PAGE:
Harry Potter is a good guy with a strong value system, so therefore he must be a Christian. This is the connection Episcopalian author Danielle Tumminio is making in her new book "God and Harry Potter."
Her reasoning: “I see him best as a seeker in a world where Christianity is not the vocabulary. I see him best as a seeker trying to live a life of faith in the same way a Christian seeker tries to live a life grace,” Tumminio told CNN.
So in a world where Christianity doesn't exist, she sees Harry Potter as a Christian?
The Harry Potter series has been seriously criticized by conservative Christians, even to the point where it ranks first in the American Library Association’s Top Banned/Challenged books from 2000-2009, and the Salvation Army banned Harry Potter and Twilight toys because they aren't in line with Christian principles. You can donate a toy gun, but not a figurine of a boy wizard.
Tumminio argues (correctly) that the Christian stance against Harry Potter is "very narrow," and that criticism of the books "wasn’t just doing the books an injustice, it was doing Christianity an injustice. First of all I was astounded so many of (the critics) hadn’t read the books.”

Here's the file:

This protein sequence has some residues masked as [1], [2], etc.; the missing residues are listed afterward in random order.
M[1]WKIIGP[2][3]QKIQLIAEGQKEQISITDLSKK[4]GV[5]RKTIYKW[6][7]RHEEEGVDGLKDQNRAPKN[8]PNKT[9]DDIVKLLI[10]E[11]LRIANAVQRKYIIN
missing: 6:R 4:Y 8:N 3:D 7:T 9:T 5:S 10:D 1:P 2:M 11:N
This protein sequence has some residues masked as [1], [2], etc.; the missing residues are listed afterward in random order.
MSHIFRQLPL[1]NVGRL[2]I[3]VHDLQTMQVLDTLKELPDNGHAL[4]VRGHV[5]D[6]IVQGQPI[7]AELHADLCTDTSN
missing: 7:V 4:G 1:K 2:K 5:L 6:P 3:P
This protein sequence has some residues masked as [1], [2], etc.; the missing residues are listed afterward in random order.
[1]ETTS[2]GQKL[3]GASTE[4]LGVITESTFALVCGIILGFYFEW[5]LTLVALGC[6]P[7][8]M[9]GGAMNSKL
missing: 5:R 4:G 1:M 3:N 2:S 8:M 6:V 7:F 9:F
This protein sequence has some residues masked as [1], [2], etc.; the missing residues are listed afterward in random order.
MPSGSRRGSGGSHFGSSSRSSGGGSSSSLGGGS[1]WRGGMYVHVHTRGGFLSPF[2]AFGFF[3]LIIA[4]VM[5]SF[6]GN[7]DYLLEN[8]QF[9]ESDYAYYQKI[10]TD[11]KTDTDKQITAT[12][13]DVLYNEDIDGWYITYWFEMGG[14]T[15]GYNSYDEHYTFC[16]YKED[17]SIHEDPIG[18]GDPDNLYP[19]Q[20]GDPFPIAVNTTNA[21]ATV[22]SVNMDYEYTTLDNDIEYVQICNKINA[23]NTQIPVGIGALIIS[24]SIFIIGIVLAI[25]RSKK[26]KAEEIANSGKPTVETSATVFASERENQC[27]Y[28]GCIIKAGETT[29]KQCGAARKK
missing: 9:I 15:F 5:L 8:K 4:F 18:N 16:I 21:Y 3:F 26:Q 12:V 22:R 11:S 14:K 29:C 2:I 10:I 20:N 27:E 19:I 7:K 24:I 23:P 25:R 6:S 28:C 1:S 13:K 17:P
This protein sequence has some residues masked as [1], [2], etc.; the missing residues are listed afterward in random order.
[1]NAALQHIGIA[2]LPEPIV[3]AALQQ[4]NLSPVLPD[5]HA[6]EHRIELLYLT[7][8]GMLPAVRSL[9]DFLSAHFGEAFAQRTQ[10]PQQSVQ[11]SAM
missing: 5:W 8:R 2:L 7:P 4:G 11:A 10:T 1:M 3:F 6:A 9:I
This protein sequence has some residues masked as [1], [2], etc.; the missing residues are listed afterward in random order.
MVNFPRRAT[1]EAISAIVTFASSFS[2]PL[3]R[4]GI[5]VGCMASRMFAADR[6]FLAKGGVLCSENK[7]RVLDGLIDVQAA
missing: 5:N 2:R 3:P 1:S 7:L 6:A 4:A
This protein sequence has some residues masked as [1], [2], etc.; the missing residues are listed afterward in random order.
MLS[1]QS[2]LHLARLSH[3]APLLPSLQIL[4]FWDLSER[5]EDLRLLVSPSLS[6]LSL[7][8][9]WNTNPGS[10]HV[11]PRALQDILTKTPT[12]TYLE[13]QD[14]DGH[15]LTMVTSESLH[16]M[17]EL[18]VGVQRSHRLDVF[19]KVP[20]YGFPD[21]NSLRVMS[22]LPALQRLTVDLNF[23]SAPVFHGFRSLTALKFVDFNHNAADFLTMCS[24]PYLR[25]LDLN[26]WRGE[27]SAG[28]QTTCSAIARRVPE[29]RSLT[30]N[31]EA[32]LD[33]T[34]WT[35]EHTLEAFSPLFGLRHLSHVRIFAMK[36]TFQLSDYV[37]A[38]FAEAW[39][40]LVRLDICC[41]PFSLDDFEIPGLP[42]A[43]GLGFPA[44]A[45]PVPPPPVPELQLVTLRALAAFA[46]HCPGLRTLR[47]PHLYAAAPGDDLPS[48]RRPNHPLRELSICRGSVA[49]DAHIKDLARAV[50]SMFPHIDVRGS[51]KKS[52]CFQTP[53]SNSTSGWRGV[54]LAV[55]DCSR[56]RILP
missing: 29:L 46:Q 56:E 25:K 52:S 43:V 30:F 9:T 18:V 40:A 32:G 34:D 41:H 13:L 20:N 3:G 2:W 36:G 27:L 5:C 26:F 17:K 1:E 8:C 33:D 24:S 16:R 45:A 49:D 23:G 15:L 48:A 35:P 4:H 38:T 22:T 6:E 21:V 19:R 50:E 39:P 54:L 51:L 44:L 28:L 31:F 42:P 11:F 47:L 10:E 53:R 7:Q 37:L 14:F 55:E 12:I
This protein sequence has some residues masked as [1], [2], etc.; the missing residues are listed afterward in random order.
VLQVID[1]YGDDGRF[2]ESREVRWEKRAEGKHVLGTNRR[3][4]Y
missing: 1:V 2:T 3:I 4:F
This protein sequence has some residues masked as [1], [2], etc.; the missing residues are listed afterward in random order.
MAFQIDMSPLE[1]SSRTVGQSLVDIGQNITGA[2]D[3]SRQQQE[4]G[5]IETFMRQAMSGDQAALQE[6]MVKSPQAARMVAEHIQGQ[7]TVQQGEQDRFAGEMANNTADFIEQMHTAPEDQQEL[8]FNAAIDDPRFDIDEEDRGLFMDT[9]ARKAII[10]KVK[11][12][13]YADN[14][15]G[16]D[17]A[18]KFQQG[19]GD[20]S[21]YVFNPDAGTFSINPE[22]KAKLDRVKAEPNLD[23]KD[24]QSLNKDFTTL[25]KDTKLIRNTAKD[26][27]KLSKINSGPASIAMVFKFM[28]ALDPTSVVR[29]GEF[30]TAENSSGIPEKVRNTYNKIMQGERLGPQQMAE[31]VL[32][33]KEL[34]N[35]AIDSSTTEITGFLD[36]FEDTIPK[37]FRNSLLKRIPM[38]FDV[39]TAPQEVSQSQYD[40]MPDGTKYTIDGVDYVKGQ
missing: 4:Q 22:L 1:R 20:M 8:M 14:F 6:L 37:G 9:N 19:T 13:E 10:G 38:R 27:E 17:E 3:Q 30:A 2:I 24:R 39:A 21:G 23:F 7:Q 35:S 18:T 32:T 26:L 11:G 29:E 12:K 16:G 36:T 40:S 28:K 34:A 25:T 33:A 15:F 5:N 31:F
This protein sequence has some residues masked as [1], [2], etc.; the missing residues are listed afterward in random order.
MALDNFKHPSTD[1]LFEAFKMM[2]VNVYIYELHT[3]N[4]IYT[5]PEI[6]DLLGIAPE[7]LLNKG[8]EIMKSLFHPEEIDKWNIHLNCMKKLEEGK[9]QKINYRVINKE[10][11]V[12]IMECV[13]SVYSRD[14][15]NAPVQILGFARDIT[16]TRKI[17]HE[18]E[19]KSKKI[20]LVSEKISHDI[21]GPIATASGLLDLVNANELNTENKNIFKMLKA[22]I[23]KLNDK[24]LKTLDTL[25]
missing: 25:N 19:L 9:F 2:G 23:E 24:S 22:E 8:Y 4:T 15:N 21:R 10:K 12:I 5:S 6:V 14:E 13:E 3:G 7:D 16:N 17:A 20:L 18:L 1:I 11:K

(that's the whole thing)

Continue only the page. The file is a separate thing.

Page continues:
Personally, I think her argument is a little too narrow. Christian criticism is not unusual and reserved solely for the Harry Potter series. Christians are known to take a hard line stance against supernatural things that aren't about Christianity. And just because Harry Potter is the hero who's always trying to do what's morally right, that doesn't make him a Christian. In fact, I find the implication that all good people must be Christians even more offensive and narrow minded than Christians rejecting a book series that's supernatural.